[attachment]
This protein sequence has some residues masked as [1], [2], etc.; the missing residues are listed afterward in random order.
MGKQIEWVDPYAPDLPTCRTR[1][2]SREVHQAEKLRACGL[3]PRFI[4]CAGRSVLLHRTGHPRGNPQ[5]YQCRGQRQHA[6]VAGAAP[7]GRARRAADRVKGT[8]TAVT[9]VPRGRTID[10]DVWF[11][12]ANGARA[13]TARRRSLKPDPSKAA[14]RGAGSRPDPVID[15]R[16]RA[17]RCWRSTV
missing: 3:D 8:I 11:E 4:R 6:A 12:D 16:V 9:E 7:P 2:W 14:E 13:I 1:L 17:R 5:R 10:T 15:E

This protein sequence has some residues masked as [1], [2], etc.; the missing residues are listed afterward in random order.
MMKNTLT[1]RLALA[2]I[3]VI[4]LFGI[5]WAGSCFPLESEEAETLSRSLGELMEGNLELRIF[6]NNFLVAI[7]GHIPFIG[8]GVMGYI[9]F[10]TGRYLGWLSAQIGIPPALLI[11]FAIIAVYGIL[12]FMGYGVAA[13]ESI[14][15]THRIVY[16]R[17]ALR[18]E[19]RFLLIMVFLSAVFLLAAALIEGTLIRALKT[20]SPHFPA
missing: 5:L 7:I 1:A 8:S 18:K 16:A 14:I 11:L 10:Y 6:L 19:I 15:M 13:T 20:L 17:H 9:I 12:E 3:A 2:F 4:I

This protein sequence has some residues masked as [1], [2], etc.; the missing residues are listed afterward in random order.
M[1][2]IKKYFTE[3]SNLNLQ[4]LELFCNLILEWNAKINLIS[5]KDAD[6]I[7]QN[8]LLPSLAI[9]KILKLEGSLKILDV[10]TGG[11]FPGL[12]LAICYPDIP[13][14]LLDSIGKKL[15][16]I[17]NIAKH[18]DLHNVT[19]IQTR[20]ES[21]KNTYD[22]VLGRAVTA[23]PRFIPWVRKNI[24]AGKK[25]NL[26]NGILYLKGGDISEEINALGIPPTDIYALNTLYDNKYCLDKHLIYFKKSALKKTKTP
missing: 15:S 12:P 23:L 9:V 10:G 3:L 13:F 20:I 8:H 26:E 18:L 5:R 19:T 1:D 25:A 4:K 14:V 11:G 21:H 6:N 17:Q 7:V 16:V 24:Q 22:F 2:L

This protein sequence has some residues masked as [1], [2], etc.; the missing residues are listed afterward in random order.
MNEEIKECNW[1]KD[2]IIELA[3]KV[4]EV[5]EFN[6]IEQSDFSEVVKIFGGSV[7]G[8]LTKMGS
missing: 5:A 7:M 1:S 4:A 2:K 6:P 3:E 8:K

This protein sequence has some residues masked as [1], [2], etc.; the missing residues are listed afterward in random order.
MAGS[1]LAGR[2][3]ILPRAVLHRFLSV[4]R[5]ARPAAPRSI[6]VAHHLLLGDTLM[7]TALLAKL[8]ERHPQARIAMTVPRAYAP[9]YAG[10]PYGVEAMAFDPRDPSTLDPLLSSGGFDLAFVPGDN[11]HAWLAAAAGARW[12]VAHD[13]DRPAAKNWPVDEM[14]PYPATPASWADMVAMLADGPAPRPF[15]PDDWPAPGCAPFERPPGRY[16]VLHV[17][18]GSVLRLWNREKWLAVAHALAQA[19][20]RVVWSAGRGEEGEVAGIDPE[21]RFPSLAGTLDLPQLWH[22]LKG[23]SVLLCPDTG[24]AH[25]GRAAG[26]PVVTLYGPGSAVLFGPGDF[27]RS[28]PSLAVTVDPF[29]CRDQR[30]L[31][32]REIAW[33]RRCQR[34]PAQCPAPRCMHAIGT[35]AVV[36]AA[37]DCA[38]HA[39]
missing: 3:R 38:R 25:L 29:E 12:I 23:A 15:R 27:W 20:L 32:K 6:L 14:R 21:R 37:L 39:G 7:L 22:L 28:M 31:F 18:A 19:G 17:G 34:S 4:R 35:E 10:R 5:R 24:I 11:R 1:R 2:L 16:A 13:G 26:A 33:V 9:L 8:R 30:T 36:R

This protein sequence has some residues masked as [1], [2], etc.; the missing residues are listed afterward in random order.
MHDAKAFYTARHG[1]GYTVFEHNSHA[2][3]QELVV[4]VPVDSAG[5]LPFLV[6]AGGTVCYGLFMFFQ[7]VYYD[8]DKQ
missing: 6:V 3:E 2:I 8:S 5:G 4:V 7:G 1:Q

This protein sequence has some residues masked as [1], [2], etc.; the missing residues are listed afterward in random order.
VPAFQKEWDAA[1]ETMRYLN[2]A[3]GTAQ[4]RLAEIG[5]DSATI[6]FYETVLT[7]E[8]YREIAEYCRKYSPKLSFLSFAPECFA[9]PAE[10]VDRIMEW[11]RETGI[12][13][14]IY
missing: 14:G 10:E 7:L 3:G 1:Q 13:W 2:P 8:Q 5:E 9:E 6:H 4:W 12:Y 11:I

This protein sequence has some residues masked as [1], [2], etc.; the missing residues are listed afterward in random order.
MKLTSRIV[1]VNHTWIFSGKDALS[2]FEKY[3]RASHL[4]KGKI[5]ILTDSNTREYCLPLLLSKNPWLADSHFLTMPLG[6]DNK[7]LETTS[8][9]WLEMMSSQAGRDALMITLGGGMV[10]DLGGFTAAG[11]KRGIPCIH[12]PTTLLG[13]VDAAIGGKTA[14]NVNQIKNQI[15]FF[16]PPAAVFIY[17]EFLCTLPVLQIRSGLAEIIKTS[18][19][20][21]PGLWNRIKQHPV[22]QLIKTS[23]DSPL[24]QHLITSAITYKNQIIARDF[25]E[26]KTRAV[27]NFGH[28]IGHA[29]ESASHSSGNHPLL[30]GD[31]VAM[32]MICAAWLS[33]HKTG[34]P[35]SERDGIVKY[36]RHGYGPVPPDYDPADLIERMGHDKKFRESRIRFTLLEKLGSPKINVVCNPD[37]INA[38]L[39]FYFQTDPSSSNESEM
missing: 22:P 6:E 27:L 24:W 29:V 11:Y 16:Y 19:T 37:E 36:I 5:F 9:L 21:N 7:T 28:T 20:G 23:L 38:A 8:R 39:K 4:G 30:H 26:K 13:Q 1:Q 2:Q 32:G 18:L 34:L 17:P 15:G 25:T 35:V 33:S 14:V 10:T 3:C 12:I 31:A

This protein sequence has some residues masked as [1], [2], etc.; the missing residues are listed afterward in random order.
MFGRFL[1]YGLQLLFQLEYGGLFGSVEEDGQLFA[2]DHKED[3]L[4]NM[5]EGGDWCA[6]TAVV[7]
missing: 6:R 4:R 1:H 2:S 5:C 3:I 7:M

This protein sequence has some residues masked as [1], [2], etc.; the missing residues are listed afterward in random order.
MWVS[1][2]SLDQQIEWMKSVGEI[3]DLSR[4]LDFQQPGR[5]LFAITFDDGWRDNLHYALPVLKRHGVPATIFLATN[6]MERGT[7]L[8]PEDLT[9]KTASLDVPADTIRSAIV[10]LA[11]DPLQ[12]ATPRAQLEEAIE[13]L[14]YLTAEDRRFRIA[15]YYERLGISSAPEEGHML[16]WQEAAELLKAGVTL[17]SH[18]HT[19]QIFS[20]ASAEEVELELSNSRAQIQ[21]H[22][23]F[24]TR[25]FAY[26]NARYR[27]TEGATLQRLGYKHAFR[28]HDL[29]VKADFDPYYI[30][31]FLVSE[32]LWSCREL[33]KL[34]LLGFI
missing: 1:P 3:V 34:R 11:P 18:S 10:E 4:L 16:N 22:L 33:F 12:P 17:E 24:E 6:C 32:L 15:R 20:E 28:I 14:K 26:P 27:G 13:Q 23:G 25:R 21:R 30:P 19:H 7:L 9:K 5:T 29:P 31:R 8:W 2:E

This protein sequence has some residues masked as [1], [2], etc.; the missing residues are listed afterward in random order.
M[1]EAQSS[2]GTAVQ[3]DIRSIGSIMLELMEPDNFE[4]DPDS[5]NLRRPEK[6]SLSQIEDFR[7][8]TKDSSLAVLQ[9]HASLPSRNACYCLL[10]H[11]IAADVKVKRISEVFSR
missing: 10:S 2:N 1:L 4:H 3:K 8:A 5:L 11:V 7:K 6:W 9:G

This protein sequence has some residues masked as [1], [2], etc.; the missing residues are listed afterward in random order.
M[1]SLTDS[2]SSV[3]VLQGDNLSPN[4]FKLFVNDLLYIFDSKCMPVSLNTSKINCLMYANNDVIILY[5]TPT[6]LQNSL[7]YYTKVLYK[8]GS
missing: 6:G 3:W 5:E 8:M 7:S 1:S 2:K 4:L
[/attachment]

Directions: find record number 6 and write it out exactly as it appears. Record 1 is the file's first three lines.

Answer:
This protein sequence has some residues masked as [1], [2], etc.; the missing residues are listed afterward in random order.
MHDAKAFYTARHG[1]GYTVFEHNSHA[2][3]QELVV[4]VPVDSAG[5]LPFLV[6]AGGTVCYGLFMFFQ[7]VYYD[8]DKQ
missing: 6:V 3:E 2:I 8:S 5:G 4:V 7:G 1:Q